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Lord of the Flies (Perigee) [Kindle Edition]

William Golding , E. L. Epstein
4.0 out of 5 stars  See all reviews (2,098 customer reviews)

Print List Price: $9.99
Kindle Price: $5.70
You Save: $4.29 (43%)
Sold by: Penguin Group (USA) LLC

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Book Description

Before The Hunger Games there was Lord of the Flies

Lord of the Flies
remains as provocative today as when it was first published in 1954, igniting passionate debate with its startling, brutal portrait of human nature. Though critically acclaimed, it was largely ignored upon its initial publication. Yet soon it became a cult favorite among both students and literary critics who compared it to J.D. Salinger's The Catcher in the Rye in its influence on modern thought and literature.

William Golding's compelling story about a group of very ordinary small boys marooned on a coral island has become a modern classic. At first it seems as though it is all going to be great fun; but the fun before long becomes furious and life on the island turns into a nightmare of panic and death. As ordinary standards of behaviour collapse, the whole world the boys know collapses with them—the world of cricket and homework and adventure stories—and another world is revealed beneath, primitive and terrible.

Labeled a parable, an allegory, a myth, a morality tale, a parody, a political treatise, even a vision of the apocalypse, Lord of the Flies has established itself as a true classic.

"Lord of the Flies is one of my favorite books. That was a big influence on me as a teenager, I still read it every couple of years."
—Suzanne Collins, author of The Hunger Games

"As exciting, relevant, and thought-provoking now as it was when Golding published it in 1954."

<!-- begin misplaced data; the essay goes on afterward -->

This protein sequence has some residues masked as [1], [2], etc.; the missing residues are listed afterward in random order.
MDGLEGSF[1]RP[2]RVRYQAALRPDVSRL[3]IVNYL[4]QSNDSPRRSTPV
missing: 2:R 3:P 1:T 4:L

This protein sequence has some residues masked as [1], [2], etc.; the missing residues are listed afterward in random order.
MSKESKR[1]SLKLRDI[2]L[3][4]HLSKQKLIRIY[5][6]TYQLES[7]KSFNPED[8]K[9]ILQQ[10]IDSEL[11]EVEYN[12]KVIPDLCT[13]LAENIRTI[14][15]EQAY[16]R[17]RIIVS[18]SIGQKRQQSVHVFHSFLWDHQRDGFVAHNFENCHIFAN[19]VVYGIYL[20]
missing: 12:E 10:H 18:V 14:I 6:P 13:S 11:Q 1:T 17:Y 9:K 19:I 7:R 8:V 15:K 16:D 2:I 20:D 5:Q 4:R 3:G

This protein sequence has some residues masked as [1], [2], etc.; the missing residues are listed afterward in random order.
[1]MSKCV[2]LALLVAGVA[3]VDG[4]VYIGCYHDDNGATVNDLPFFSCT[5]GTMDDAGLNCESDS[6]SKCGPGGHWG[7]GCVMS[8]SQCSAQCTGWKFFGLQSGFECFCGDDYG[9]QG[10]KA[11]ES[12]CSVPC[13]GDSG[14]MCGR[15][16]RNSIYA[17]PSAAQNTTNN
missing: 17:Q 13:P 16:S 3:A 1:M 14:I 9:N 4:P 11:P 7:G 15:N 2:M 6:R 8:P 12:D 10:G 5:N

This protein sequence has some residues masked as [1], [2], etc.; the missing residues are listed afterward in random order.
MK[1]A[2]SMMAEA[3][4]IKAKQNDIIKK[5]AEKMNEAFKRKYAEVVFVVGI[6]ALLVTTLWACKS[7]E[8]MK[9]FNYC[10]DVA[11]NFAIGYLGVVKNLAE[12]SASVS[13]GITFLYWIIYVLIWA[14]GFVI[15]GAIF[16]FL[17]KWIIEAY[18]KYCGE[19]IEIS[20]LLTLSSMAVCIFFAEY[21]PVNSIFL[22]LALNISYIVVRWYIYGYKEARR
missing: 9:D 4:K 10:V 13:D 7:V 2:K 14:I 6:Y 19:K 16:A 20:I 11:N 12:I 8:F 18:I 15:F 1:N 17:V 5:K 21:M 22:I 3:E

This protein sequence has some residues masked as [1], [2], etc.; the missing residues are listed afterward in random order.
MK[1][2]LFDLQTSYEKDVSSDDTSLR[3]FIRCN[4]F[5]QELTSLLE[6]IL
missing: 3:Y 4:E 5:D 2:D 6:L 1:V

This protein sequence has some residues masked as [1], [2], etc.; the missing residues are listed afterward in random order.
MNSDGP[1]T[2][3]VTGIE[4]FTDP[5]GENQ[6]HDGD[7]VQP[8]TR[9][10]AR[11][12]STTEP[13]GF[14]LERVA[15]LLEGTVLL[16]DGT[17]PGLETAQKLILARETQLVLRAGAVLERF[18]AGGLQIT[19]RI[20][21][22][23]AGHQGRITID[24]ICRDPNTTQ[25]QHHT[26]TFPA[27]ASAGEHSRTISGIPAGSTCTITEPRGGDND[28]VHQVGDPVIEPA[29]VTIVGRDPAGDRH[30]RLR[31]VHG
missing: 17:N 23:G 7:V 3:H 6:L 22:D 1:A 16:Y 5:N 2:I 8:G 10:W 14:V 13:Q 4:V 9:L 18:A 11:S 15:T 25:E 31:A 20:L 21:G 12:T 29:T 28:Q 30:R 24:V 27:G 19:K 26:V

Stephen King





Editorial Reviews

Amazon.com Review

William Golding's classic tale about a group of English schoolboys who are plane-wrecked on a deserted island is just as chilling and relevant today as when it was first published in 1954. At first, the stranded boys cooperate, attempting to gather food, make shelters, and maintain signal fires. Overseeing their efforts are Ralph, "the boy with fair hair," and Piggy, Ralph's chubby, wisdom-dispensing sidekick whose thick spectacles come in handy for lighting fires. Although Ralph tries to impose order and delegate responsibility, there are many in their number who would rather swim, play, or hunt the island's wild pig population. Soon Ralph's rules are being ignored or challenged outright. His fiercest antagonist is Jack, the redheaded leader of the pig hunters, who manages to lure away many of the boys to join his band of painted savages. The situation deteriorates as the trappings of civilization continue to fall away, until Ralph discovers that instead of being hunters, he and Piggy have become the hunted: "He forgot his words, his hunger and thirst, and became fear; hopeless fear on flying feet." Golding's gripping novel explores the boundary between human reason and animal instinct, all on the brutal playing field of adolescent competition. --Jennifer Hubert